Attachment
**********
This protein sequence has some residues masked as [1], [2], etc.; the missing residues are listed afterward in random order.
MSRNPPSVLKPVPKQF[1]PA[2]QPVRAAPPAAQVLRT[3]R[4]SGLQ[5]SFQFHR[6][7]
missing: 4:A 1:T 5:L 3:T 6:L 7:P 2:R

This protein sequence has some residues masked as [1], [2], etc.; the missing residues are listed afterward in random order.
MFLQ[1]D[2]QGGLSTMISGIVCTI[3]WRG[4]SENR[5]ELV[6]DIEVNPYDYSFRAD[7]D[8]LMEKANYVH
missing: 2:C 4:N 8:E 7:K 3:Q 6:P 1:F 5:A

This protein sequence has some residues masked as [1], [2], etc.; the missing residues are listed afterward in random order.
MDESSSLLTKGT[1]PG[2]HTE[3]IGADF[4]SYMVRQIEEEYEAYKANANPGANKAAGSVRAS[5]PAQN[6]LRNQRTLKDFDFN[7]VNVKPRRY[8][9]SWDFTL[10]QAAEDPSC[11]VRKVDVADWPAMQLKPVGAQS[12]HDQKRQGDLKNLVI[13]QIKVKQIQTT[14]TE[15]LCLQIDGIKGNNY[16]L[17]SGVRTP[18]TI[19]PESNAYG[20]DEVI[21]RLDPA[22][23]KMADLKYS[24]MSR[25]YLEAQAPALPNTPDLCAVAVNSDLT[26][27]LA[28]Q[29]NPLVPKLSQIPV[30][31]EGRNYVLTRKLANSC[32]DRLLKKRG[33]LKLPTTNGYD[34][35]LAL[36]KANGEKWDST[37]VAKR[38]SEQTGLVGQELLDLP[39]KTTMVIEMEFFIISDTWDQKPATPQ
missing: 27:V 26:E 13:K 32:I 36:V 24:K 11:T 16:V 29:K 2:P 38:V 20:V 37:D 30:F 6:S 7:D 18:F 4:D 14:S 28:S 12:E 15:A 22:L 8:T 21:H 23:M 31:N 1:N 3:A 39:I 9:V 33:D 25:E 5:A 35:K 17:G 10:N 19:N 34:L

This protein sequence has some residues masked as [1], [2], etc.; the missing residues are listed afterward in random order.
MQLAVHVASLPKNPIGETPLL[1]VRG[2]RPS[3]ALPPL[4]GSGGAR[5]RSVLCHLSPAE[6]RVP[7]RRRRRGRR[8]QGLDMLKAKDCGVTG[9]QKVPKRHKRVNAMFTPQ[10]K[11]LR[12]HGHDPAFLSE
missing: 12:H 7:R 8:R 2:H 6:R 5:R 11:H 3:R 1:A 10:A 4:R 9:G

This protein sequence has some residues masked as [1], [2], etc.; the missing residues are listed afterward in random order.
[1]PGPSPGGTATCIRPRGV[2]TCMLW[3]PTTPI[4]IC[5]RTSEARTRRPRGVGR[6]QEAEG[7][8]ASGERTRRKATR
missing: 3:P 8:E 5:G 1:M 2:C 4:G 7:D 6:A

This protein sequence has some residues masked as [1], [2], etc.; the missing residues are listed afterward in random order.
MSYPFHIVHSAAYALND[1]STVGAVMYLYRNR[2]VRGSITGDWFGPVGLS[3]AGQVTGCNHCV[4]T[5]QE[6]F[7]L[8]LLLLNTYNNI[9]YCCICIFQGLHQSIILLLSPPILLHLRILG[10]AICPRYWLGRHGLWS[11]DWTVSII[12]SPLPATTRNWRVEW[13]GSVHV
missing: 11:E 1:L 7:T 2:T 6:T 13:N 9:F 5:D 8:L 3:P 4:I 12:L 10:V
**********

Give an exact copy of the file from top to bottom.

This protein sequence has some residues masked as [1], [2], etc.; the missing residues are listed afterward in random order.
MSRNPPSVLKPVPKQF[1]PA[2]QPVRAAPPAAQVLRT[3]R[4]SGLQ[5]SFQFHR[6][7]
missing: 4:A 1:T 5:L 3:T 6:L 7:P 2:R

This protein sequence has some residues masked as [1], [2], etc.; the missing residues are listed afterward in random order.
MFLQ[1]D[2]QGGLSTMISGIVCTI[3]WRG[4]SENR[5]ELV[6]DIEVNPYDYSFRAD[7]D[8]LMEKANYVH
missing: 2:C 4:N 8:E 7:K 3:Q 6:P 1:F 5:A

This protein sequence has some residues masked as [1], [2], etc.; the missing residues are listed afterward in random order.
MDESSSLLTKGT[1]PG[2]HTE[3]IGADF[4]SYMVRQIEEEYEAYKANANPGANKAAGSVRAS[5]PAQN[6]LRNQRTLKDFDFN[7]VNVKPRRY[8][9]SWDFTL[10]QAAEDPSC[11]VRKVDVADWPAMQLKPVGAQS[12]HDQKRQGDLKNLVI[13]QIKVKQIQTT[14]TE[15]LCLQIDGIKGNNY[16]L[17]SGVRTP[18]TI[19]PESNAYG[20]DEVI[21]RLDPA[22][23]KMADLKYS[24]MSR[25]YLEAQAPALPNTPDLCAVAVNSDLT[26][27]LA[28]Q[29]NPLVPKLSQIPV[30][31]EGRNYVLTRKLANSC[32]DRLLKKRG[33]LKLPTTNGYD[34][35]LAL[36]KANGEKWDST[37]VAKR[38]SEQTGLVGQELLDLP[39]KTTMVIEMEFFIISDTWDQKPATPQ
missing: 27:V 26:E 13:K 32:I 36:V 24:K 11:T 16:V 29:K 2:P 38:V 20:V 37:D 30:F 6:S 7:D 18:F 4:D 14:S 28:S 12:E 15:A 22:L 8:T 21:H 23:M 31:N 1:N 3:A 39:I 9:V 33:D 25:E 5:A 35:K 17:G 10:N 19:N 34:L

This protein sequence has some residues masked as [1], [2], etc.; the missing residues are listed afterward in random order.
MQLAVHVASLPKNPIGETPLL[1]VRG[2]RPS[3]ALPPL[4]GSGGAR[5]RSVLCHLSPAE[6]RVP[7]RRRRRGRR[8]QGLDMLKAKDCGVTG[9]QKVPKRHKRVNAMFTPQ[10]K[11]LR[12]HGHDPAFLSE
missing: 12:H 7:R 8:R 2:H 6:R 5:R 11:H 3:R 1:A 10:A 4:R 9:G

This protein sequence has some residues masked as [1], [2], etc.; the missing residues are listed afterward in random order.
[1]PGPSPGGTATCIRPRGV[2]TCMLW[3]PTTPI[4]IC[5]RTSEARTRRPRGVGR[6]QEAEG[7][8]ASGERTRRKATR
missing: 3:P 8:E 5:G 1:M 2:C 4:G 7:D 6:A

This protein sequence has some residues masked as [1], [2], etc.; the missing residues are listed afterward in random order.
MSYPFHIVHSAAYALND[1]STVGAVMYLYRNR[2]VRGSITGDWFGPVGLS[3]AGQVTGCNHCV[4]T[5]QE[6]F[7]L[8]LLLLNTYNNI[9]YCCICIFQGLHQSIILLLSPPILLHLRILG[10]AICPRYWLGRHGLWS[11]DWTVSII[12]SPLPATTRNWRVEW[13]GSVHV
missing: 11:E 1:L 7:T 2:T 6:T 13:N 9:F 5:D 8:L 3:P 4:I 12:L 10:V